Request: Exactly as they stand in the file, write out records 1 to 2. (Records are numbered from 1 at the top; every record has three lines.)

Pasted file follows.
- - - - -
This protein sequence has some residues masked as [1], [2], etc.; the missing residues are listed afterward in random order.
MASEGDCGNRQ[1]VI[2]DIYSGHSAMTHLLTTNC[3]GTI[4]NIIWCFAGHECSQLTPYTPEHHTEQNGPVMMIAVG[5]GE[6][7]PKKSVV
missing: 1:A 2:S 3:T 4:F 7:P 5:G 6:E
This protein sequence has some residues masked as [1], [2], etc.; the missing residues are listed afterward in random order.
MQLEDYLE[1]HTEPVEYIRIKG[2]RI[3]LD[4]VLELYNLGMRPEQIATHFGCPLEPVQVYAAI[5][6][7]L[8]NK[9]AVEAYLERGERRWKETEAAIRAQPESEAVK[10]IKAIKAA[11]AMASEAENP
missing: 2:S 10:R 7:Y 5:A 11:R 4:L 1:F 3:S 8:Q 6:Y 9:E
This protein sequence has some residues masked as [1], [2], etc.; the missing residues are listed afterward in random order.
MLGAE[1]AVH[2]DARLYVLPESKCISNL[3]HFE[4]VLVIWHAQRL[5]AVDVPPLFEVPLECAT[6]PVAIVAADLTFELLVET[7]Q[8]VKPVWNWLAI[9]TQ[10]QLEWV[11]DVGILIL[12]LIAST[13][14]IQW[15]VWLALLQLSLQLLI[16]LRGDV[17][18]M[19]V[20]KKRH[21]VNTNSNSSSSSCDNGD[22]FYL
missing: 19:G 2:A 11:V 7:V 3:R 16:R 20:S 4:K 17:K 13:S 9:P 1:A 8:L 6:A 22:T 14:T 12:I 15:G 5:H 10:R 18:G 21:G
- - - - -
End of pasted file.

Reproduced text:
This protein sequence has some residues masked as [1], [2], etc.; the missing residues are listed afterward in random order.
MASEGDCGNRQ[1]VI[2]DIYSGHSAMTHLLTTNC[3]GTI[4]NIIWCFAGHECSQLTPYTPEHHTEQNGPVMMIAVG[5]GE[6][7]PKKSVV
missing: 1:A 2:S 3:T 4:F 7:P 5:G 6:E
This protein sequence has some residues masked as [1], [2], etc.; the missing residues are listed afterward in random order.
MQLEDYLE[1]HTEPVEYIRIKG[2]RI[3]LD[4]VLELYNLGMRPEQIATHFGCPLEPVQVYAAI[5][6][7]L[8]NK[9]AVEAYLERGERRWKETEAAIRAQPESEAVK[10]IKAIKAA[11]AMASEAENP
missing: 2:S 10:R 7:Y 5:A 11:R 4:L 1:F 3:S 8:Q 6:Y 9:E